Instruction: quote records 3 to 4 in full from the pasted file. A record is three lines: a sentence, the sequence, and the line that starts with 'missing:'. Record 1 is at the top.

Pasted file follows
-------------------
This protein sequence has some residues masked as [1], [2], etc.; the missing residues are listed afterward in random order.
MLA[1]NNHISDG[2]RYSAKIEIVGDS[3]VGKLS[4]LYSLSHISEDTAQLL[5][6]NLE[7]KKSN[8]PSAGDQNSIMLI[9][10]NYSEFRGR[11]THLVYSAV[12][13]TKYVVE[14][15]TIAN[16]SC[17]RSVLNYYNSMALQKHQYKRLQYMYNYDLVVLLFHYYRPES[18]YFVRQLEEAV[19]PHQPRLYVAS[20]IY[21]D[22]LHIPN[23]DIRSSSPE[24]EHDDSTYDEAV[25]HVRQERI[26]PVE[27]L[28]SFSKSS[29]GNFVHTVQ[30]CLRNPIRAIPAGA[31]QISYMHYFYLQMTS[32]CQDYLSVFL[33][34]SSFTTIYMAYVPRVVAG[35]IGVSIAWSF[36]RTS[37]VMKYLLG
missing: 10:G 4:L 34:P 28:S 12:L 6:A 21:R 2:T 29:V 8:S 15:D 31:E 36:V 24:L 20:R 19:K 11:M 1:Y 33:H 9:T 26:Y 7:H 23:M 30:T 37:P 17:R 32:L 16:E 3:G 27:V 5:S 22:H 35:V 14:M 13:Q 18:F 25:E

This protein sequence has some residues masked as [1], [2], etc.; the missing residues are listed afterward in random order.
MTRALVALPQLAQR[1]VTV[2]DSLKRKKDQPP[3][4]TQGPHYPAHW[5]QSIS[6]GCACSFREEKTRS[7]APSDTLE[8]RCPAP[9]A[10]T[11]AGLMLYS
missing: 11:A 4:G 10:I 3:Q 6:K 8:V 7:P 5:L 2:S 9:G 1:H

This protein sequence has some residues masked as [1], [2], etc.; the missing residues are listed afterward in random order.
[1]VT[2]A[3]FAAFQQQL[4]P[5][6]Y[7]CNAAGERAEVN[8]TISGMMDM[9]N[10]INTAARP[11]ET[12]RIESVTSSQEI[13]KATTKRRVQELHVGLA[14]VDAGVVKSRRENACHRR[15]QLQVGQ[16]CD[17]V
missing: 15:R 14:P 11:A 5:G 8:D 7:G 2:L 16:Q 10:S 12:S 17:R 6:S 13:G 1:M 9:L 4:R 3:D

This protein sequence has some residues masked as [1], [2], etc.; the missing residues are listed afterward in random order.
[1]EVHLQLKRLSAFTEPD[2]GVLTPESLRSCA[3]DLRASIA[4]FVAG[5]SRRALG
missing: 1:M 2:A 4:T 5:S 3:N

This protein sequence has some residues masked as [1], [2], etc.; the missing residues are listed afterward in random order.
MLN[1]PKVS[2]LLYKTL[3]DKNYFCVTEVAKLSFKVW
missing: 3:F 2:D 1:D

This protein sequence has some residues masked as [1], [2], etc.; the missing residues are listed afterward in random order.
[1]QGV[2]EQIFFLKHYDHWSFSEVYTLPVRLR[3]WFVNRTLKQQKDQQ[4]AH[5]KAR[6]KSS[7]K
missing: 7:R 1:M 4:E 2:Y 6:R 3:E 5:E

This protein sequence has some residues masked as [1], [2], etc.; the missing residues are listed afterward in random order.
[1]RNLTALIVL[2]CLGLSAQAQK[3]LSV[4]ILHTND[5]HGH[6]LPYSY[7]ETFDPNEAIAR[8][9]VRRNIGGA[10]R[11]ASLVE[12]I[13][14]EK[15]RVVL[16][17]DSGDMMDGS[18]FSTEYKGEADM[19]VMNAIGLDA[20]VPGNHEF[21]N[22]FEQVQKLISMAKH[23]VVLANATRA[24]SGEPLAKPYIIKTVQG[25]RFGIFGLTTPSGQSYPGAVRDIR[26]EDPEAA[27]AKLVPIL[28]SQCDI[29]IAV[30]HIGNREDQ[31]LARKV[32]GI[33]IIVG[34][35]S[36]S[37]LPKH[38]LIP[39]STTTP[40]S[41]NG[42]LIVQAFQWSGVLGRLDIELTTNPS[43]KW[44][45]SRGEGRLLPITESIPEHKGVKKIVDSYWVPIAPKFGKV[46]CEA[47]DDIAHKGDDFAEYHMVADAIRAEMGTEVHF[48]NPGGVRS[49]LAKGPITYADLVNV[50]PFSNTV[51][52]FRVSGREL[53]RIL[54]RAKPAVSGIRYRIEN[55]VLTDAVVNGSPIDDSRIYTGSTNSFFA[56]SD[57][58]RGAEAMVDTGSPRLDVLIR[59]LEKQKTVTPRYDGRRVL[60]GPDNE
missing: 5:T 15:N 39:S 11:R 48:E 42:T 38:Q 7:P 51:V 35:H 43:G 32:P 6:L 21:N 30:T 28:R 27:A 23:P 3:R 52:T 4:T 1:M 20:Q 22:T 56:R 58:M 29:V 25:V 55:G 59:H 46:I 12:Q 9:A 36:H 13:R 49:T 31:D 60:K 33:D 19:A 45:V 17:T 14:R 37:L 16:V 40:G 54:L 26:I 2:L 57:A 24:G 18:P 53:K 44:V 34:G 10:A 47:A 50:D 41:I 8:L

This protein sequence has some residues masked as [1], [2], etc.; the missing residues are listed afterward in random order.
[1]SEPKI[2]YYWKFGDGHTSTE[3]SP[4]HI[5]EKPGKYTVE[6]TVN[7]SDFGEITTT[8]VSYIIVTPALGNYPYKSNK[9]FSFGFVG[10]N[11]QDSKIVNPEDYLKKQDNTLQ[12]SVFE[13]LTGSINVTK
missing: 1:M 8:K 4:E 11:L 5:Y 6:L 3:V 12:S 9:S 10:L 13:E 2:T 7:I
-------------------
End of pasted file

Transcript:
This protein sequence has some residues masked as [1], [2], etc.; the missing residues are listed afterward in random order.
[1]VT[2]A[3]FAAFQQQL[4]P[5][6]Y[7]CNAAGERAEVN[8]TISGMMDM[9]N[10]INTAARP[11]ET[12]RIESVTSSQEI[13]KATTKRRVQELHVGLA[14]VDAGVVKSRRENACHRR[15]QLQVGQ[16]CD[17]V
missing: 15:R 14:P 11:A 5:G 8:D 7:G 2:L 16:Q 10:S 12:S 17:R 6:S 13:G 1:M 9:L 4:R 3:D

This protein sequence has some residues masked as [1], [2], etc.; the missing residues are listed afterward in random order.
[1]EVHLQLKRLSAFTEPD[2]GVLTPESLRSCA[3]DLRASIA[4]FVAG[5]SRRALG
missing: 1:M 2:A 4:T 5:S 3:N